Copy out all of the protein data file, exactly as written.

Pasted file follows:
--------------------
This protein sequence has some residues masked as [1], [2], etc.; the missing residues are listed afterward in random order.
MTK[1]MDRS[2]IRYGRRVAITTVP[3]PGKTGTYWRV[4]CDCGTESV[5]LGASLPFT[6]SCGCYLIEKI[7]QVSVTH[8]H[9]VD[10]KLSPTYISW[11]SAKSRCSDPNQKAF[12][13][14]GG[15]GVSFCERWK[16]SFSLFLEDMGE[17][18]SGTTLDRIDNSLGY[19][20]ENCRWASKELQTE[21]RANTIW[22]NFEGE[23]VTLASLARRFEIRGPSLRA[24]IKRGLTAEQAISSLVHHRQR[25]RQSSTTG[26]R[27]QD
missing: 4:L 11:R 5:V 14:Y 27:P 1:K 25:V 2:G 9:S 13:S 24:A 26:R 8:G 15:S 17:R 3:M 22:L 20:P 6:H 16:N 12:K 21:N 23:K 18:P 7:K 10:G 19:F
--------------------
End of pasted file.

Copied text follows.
This protein sequence has some residues masked as [1], [2], etc.; the missing residues are listed afterward in random order.
MTK[1]MDRS[2]IRYGRRVAITTVP[3]PGKTGTYWRV[4]CDCGTESV[5]LGASLPFT[6]SCGCYLIEKI[7]QVSVTH[8]H[9]VD[10]KLSPTYISW[11]SAKSRCSDPNQKAF[12][13][14]GG[15]GVSFCERWK[16]SFSLFLEDMGE[17][18]SGTTLDRIDNSLGY[19][20]ENCRWASKELQTE[21]RANTIW[22]NFEGE[23]VTLASLARRFEIRGPSLRA[24]IKRGLTAEQAISSLVHHRQR[25]RQSSTTG[26]R[27]QD
missing: 4:L 11:R 5:V 14:Y 27:P 1:K 25:V 2:G 9:S 13:S 24:A 26:R 8:G 15:S 17:R 3:M 22:L 20:P 6:H 16:N 12:K 21:N 23:K 18:P 7:K 10:G 19:F